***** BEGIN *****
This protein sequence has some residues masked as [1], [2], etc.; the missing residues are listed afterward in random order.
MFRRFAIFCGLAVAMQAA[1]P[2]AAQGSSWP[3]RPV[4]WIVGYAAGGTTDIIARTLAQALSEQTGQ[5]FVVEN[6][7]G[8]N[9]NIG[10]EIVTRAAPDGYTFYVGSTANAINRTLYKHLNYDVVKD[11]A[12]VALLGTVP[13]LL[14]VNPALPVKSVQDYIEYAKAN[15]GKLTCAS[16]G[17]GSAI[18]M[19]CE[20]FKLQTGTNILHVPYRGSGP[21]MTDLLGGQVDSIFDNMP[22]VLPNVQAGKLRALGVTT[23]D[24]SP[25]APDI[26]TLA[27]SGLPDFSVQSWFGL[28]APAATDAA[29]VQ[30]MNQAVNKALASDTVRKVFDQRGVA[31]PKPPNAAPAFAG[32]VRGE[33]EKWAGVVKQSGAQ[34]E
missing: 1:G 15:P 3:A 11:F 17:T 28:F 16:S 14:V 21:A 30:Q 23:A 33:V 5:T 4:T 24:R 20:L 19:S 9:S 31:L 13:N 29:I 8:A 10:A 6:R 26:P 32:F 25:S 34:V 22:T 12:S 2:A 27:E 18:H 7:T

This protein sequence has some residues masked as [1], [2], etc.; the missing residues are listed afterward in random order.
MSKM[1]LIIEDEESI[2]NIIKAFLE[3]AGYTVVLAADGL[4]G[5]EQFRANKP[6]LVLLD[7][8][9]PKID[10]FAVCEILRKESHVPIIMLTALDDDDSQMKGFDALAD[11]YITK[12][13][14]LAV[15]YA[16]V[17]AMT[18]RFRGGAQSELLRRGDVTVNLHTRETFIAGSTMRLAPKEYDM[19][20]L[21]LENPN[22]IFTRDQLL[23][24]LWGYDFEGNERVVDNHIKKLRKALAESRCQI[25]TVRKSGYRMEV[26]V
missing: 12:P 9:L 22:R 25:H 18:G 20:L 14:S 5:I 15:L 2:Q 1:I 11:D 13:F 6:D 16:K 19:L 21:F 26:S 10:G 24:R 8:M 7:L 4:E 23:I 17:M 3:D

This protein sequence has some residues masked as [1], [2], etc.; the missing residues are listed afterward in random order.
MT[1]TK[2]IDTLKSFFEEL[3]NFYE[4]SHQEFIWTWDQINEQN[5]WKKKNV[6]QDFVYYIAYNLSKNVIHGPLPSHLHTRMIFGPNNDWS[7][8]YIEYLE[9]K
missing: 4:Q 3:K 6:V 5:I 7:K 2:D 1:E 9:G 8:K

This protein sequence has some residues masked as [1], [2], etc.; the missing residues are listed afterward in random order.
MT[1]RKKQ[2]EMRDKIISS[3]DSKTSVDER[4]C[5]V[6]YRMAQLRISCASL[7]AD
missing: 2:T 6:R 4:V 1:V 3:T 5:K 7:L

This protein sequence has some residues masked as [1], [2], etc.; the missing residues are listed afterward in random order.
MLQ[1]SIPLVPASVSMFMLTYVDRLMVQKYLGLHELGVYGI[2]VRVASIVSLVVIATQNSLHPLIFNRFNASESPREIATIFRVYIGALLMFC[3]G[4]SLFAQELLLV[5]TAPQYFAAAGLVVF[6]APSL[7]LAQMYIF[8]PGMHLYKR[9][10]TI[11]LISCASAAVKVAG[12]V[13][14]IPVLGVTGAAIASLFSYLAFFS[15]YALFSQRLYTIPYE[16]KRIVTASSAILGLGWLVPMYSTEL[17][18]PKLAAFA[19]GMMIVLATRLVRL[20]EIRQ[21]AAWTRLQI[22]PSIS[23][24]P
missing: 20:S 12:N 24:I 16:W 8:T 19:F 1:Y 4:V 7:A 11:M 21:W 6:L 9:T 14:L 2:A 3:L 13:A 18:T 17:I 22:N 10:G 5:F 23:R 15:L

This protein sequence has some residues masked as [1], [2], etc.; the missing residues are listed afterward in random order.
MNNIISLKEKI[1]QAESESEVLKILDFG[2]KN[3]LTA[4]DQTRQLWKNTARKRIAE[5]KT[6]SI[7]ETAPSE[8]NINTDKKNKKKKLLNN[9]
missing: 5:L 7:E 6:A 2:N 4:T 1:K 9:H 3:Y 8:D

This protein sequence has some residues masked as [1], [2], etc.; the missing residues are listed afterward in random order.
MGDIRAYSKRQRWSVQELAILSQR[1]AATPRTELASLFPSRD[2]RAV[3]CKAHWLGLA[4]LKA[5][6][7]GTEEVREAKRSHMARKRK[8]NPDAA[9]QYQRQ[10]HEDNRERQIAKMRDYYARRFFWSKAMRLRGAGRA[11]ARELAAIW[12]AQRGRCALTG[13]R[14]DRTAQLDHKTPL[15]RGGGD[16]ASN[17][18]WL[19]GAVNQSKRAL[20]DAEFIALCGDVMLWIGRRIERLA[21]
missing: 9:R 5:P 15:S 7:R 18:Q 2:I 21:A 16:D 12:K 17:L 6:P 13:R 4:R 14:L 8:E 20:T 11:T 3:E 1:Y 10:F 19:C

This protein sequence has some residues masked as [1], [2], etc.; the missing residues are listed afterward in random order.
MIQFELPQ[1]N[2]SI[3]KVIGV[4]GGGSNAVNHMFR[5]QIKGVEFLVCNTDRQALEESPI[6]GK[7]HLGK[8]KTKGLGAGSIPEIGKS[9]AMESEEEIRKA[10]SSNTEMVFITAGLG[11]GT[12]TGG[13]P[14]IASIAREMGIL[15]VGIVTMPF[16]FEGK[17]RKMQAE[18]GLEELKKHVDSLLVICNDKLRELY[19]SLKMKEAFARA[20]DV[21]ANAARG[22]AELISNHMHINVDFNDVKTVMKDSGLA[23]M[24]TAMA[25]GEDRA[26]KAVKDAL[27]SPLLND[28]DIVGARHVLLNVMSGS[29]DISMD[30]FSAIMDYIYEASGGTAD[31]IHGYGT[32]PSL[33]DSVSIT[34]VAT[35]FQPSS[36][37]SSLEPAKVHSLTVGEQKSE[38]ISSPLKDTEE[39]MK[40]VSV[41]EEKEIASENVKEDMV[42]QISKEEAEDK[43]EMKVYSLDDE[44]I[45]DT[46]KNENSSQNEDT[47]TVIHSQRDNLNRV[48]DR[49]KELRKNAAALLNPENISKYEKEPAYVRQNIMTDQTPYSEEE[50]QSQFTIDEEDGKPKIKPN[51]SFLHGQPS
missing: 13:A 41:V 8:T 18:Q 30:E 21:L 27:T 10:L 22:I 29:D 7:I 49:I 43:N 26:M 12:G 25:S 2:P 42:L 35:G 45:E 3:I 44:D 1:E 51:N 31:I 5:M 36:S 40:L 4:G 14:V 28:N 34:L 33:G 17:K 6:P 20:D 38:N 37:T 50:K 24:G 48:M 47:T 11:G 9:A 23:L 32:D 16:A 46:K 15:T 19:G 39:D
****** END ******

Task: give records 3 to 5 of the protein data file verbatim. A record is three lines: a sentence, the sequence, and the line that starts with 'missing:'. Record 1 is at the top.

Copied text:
This protein sequence has some residues masked as [1], [2], etc.; the missing residues are listed afterward in random order.
MT[1]TK[2]IDTLKSFFEEL[3]NFYE[4]SHQEFIWTWDQINEQN[5]WKKKNV[6]QDFVYYIAYNLSKNVIHGPLPSHLHTRMIFGPNNDWS[7][8]YIEYLE[9]K
missing: 4:Q 3:K 6:V 5:I 7:K 2:D 1:E 9:G 8:K

This protein sequence has some residues masked as [1], [2], etc.; the missing residues are listed afterward in random order.
MT[1]RKKQ[2]EMRDKIISS[3]DSKTSVDER[4]C[5]V[6]YRMAQLRISCASL[7]AD
missing: 2:T 6:R 4:V 1:V 3:T 5:K 7:L

This protein sequence has some residues masked as [1], [2], etc.; the missing residues are listed afterward in random order.
MLQ[1]SIPLVPASVSMFMLTYVDRLMVQKYLGLHELGVYGI[2]VRVASIVSLVVIATQNSLHPLIFNRFNASESPREIATIFRVYIGALLMFC[3]G[4]SLFAQELLLV[5]TAPQYFAAAGLVVF[6]APSL[7]LAQMYIF[8]PGMHLYKR[9][10]TI[11]LISCASAAVKVAG[12]V[13][14]IPVLGVTGAAIASLFSYLAFFS[15]YALFSQRLYTIPYE[16]KRIVTASSAILGLGWLVPMYSTEL[17][18]PKLAAFA[19]GMMIVLATRLVRL[20]EIRQ[21]AAWTRLQI[22]PSIS[23][24]P
missing: 20:S 12:N 24:I 16:W 8:T 19:F 1:Y 4:V 7:A 11:M 21:W 6:L 9:T 14:L 2:A 3:L 13:A 18:T 17:I 22:N 10:G 5:F 23:R 15:L